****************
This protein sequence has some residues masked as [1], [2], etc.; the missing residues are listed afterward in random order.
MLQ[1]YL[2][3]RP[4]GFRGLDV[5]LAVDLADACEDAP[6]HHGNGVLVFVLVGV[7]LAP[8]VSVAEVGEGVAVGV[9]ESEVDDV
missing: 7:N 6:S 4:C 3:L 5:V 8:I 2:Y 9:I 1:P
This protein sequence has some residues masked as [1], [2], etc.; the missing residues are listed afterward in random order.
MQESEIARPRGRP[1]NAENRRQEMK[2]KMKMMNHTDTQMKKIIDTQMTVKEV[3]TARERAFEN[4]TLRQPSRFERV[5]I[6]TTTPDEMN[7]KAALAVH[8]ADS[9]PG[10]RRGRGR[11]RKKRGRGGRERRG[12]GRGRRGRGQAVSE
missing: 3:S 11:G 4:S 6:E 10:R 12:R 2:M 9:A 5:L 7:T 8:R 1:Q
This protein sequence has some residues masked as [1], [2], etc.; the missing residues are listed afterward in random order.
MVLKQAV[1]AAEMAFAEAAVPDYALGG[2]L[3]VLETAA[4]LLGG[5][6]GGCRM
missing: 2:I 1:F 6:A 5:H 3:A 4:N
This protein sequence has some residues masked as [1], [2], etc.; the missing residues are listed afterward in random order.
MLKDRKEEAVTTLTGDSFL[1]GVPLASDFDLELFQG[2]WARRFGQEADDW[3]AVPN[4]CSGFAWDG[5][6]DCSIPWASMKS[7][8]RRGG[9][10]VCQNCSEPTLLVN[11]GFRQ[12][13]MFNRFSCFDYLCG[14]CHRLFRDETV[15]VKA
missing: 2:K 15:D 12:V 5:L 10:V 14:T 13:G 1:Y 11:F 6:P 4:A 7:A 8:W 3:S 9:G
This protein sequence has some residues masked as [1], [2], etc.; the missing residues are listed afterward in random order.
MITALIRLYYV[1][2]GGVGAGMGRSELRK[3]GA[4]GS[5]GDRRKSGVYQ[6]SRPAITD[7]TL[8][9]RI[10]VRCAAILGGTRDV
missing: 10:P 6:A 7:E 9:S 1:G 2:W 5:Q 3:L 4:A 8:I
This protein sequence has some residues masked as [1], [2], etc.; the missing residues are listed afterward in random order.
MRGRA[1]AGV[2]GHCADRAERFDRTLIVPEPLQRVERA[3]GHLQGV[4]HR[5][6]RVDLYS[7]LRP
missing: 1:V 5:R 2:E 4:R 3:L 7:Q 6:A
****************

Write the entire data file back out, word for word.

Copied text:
This protein sequence has some residues masked as [1], [2], etc.; the missing residues are listed afterward in random order.
MLQ[1]YL[2][3]RP[4]GFRGLDV[5]LAVDLADACEDAP[6]HHGNGVLVFVLVGV[7]LAP[8]VSVAEVGEGVAVGV[9]ESEVDDV
missing: 7:N 6:S 4:C 3:L 5:V 8:I 2:Y 9:I 1:P
This protein sequence has some residues masked as [1], [2], etc.; the missing residues are listed afterward in random order.
MQESEIARPRGRP[1]NAENRRQEMK[2]KMKMMNHTDTQMKKIIDTQMTVKEV[3]TARERAFEN[4]TLRQPSRFERV[5]I[6]TTTPDEMN[7]KAALAVH[8]ADS[9]PG[10]RRGRGR[11]RKKRGRGGRERRG[12]GRGRRGRGQAVSE
missing: 3:S 11:G 4:S 6:E 10:R 12:R 2:M 9:A 5:L 7:T 8:R 1:Q
This protein sequence has some residues masked as [1], [2], etc.; the missing residues are listed afterward in random order.
MVLKQAV[1]AAEMAFAEAAVPDYALGG[2]L[3]VLETAA[4]LLGG[5][6]GGCRM
missing: 2:I 1:F 6:A 5:H 3:A 4:N
This protein sequence has some residues masked as [1], [2], etc.; the missing residues are listed afterward in random order.
MLKDRKEEAVTTLTGDSFL[1]GVPLASDFDLELFQG[2]WARRFGQEADDW[3]AVPN[4]CSGFAWDG[5][6]DCSIPWASMKS[7][8]RRGG[9][10]VCQNCSEPTLLVN[11]GFRQ[12][13]MFNRFSCFDYLCG[14]CHRLFRDETV[15]VKA
missing: 2:K 15:D 12:V 5:L 10:V 14:T 13:G 1:Y 11:F 6:P 4:A 7:A 8:W 3:S 9:G
This protein sequence has some residues masked as [1], [2], etc.; the missing residues are listed afterward in random order.
MITALIRLYYV[1][2]GGVGAGMGRSELRK[3]GA[4]GS[5]GDRRKSGVYQ[6]SRPAITD[7]TL[8][9]RI[10]VRCAAILGGTRDV
missing: 10:P 6:A 7:E 9:S 1:G 2:W 5:Q 3:L 4:A 8:I
This protein sequence has some residues masked as [1], [2], etc.; the missing residues are listed afterward in random order.
MRGRA[1]AGV[2]GHCADRAERFDRTLIVPEPLQRVERA[3]GHLQGV[4]HR[5][6]RVDLYS[7]LRP
missing: 1:V 5:R 2:E 4:R 3:L 7:Q 6:A